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Centrally located in downtown Austin, this museum features works that have a connection to Mexico and Latin America. Exhibits range from art to theater. The permanent collection includes artifacts and photographs relating to Mexican-American culture. Recent exhibits include photographs from the 1910 Mexican Revolution and other works by Mexican artists. Guest artists and performers tackle contemporary issues such as ethnicity, religion and politics. A small gift shop carrying books, artwork and handmade imports is located near the entrance.
Short story writer William Sydney Porter, whose pen name was O. Henry, lived in this home for three years while he spent time in Austin. It was constructed in 1891 and is filled with rare books, O. Henry's writing desk, original furniture, photographs, personal belongings and the chairs that brought The Gift of the Magi to life. Enjoy a guided tour and learn about the history of this home and its famous occupant. The house has been moved twice since from its original location at 308 East Fourth Street. It now features a gift shop with books, videotapes and more. The museum offers writing clubs for Austin children and sponsors many local events such as the Victorian Christmas celebration and the "O. Henry Pun-Off." Admission is free, but donations are welcome.
The Joseph & Susanna Dickinson Hannig Museum is located right in the middle of downtown Austin, but is still a hidden gem. This place was the home of Susanna Dickinson, who was the one of the two survivors of the Battle of Alamo, the second being her little daughter. This rubble rock style house provides one a good glimpse into her life after the battle, being the house where she settled with her fifth husband. There are other artifacts relating to local Texan history, as well as temporary exhibitions held on different subjects.
King Louis Philippe ordered Alphonse Dubois de Saligny of France to Austin in 1839 to become the French liaison to the Republic of Texas. He insisted on being called "Count" and built this home on 22 acres of land in 1841. While waiting for building to cease, he was involved in a dispute over pigs and moved to Louisiana. He never returned to Texas and did not spend a single night in this home. In 1848, Dr. Joseph Robertson purchased the home and passed it on through his family for years; in 1949, the State of Texas acquired it. The home has been restored and even houses a French Creole kitchen.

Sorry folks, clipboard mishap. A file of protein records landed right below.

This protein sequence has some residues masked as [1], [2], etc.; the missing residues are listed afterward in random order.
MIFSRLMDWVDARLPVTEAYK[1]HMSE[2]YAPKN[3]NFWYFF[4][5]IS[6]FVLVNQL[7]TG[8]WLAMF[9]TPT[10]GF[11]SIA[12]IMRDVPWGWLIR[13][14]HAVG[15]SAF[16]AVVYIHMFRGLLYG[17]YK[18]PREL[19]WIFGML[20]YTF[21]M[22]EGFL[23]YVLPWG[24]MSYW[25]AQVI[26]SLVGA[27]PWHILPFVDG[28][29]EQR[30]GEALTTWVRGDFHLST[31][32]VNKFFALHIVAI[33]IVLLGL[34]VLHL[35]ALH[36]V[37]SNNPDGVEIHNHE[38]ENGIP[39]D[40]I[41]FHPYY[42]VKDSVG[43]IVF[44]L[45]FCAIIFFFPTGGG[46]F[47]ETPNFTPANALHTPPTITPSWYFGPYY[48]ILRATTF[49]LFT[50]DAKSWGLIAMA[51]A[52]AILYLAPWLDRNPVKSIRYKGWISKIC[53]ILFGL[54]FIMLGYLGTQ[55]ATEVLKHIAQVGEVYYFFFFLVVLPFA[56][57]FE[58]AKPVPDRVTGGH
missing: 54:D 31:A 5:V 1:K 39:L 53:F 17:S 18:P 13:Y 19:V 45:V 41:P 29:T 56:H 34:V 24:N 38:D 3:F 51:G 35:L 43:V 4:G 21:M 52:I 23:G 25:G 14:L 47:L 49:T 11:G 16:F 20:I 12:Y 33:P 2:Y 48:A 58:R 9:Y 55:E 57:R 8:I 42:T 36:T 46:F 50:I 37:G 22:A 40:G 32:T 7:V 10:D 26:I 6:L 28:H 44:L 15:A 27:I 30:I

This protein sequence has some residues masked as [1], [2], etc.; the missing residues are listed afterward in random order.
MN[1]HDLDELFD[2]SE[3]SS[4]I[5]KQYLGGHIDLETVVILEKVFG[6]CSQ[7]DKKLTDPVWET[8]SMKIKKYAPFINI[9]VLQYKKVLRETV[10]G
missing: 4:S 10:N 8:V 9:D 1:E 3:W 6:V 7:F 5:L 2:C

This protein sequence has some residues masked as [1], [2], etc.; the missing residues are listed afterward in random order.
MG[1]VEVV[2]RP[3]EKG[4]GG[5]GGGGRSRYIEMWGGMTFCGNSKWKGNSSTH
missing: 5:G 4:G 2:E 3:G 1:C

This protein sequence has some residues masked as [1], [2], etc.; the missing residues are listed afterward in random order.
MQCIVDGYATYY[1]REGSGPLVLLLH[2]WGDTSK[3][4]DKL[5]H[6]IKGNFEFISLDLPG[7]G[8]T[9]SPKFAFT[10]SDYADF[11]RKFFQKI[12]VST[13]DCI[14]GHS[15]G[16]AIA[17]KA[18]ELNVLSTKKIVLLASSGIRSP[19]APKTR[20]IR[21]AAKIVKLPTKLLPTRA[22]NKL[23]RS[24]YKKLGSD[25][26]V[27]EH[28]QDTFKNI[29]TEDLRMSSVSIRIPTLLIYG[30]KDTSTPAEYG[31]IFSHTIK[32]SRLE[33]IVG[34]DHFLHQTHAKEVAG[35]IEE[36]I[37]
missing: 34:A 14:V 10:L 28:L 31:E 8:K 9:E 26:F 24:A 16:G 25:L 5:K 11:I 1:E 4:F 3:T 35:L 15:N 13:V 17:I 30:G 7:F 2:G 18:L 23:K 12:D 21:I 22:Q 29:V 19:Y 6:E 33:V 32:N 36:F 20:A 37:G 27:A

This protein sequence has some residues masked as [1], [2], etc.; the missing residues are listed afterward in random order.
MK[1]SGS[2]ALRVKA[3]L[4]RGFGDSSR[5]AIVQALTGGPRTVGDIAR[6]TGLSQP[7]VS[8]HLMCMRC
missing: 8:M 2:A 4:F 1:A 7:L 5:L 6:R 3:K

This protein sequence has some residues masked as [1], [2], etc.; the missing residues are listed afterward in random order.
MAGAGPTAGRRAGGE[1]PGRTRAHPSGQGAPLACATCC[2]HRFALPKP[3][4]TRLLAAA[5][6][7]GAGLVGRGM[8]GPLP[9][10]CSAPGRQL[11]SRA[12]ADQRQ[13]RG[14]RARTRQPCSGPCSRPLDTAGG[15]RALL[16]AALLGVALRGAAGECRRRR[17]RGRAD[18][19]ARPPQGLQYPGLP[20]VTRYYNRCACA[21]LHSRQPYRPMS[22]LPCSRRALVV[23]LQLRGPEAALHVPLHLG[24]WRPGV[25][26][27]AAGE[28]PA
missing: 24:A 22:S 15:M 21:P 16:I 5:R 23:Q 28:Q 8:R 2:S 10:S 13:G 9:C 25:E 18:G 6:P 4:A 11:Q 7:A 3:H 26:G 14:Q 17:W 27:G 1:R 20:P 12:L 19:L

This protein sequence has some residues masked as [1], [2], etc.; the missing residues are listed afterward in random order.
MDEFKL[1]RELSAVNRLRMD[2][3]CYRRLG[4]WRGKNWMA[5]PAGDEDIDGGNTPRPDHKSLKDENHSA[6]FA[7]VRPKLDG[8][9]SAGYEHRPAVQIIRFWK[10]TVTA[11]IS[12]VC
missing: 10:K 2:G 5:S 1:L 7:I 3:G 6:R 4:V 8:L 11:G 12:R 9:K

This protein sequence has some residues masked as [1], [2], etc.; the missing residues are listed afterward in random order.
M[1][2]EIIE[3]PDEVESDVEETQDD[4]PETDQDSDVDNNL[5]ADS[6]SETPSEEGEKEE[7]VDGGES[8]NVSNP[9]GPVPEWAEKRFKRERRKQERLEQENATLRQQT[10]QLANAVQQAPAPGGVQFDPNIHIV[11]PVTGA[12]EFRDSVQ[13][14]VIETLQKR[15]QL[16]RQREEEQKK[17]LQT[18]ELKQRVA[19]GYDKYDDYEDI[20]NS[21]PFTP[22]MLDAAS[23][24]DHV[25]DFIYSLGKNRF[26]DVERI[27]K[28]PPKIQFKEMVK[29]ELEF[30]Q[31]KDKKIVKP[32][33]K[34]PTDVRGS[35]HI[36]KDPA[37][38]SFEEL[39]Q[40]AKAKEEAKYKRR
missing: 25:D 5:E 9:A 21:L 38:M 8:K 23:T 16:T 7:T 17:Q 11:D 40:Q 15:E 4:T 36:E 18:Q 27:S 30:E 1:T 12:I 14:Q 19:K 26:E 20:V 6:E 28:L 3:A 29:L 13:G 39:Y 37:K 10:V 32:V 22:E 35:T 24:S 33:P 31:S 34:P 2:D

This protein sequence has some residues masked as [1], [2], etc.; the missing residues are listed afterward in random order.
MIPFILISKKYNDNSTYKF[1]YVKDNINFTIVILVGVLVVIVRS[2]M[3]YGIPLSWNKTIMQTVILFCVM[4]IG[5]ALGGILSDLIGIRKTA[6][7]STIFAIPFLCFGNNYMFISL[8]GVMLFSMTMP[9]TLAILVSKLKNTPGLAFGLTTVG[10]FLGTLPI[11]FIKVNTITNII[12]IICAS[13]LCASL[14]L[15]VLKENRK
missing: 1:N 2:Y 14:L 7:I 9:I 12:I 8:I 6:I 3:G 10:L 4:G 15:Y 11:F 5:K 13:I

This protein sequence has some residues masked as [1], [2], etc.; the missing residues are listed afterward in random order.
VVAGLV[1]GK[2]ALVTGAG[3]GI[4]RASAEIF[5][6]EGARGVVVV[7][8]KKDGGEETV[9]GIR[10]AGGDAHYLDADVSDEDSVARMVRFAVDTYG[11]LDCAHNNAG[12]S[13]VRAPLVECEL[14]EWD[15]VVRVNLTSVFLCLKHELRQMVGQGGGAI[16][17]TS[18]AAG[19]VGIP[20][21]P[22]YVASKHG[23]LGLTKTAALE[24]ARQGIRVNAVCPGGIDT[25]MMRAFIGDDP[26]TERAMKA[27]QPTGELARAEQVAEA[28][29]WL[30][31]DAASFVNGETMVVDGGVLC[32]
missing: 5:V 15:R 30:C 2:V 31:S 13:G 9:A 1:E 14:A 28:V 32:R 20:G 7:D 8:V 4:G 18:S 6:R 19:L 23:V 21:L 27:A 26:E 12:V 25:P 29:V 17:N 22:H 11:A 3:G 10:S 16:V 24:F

A 35-foot (10.7 meters) bronze Lone Star sculpture greets visitors at the entrance of this epic museum. This place narrates the story of Texas, sharing its rich cultural heritage and traditions. The three floors of the impressive building present interactive exhibits, special effects shows and more. On the first floor, you will find a permanent exhibit called Encounters on the Land, which highlights the first meetings between Native Americans and European explorers. The second and third floors have exhibits that showcase the evolution of Texas from the time of its inception. The museum boasts a total of 17 media installations and over 700 artifacts, not to mention Austin's only IMAX Theater.
As the first neighborhood museum in the state dedicated to African American history and culture, this 1926 structure houses various forms of art. The center was once Austin's main library and received a Texas State Historical Marker in 1976. The museum is named in honor of Dr. George Washington Carver, former slave who went on to become a renowned botanist and inventor. The museum exhibits a fantastic collection, as well changing exhibits of black history and culture in Austin and Travis County.
Built in 1853 by Abner Cook, the master builder of the Governor's Mansion, this Greek Revival-style home is made with Texas limestone. Originally built as the Washington Hill House, the two-storey structure is now a museum. Operated by the Colonial Dames of America, the museum is furnished with 19th-century reproductions of 18th-century French antiques. Historic documents dating from 1770-1900 are also housed here. A visit to the museum makes for an informative experience for kids and adults alike.
For those interested in dinosaurs and rocks, this is a great museum for you. Texas Memorial Museum focuses on collections of Texas and the New World, including an extensive Texas Natural History collection and core collections from the 1936 Texas Centennial celebrations. There is a huge variety of artifacts supporting historical and anthropological research, including collections amassed by faculty, staff and students. New artifacts are continuously added, so repeat visits are highly recommended. Admission is free.
The Texas Military Forces Museum is an extensive museum that documents the story of the Texan military over the years, and the important contributions that they have made. One can find a number of rare exhibits here, that include pieces from the Texan Revolution and the Spanish-American War as well. The gallery is huge, and is divided into sections such as Main Gallery, Lost Battalion, Great Hall, World War II Pacific Theater Exhibit and Air Guard Gallery. The Armor Row and Artillery Park on the museum grounds consists of a vast collection of guns, tanks and aircraft. The museum also includes a library and movie room, making it interesting for visitors of every age.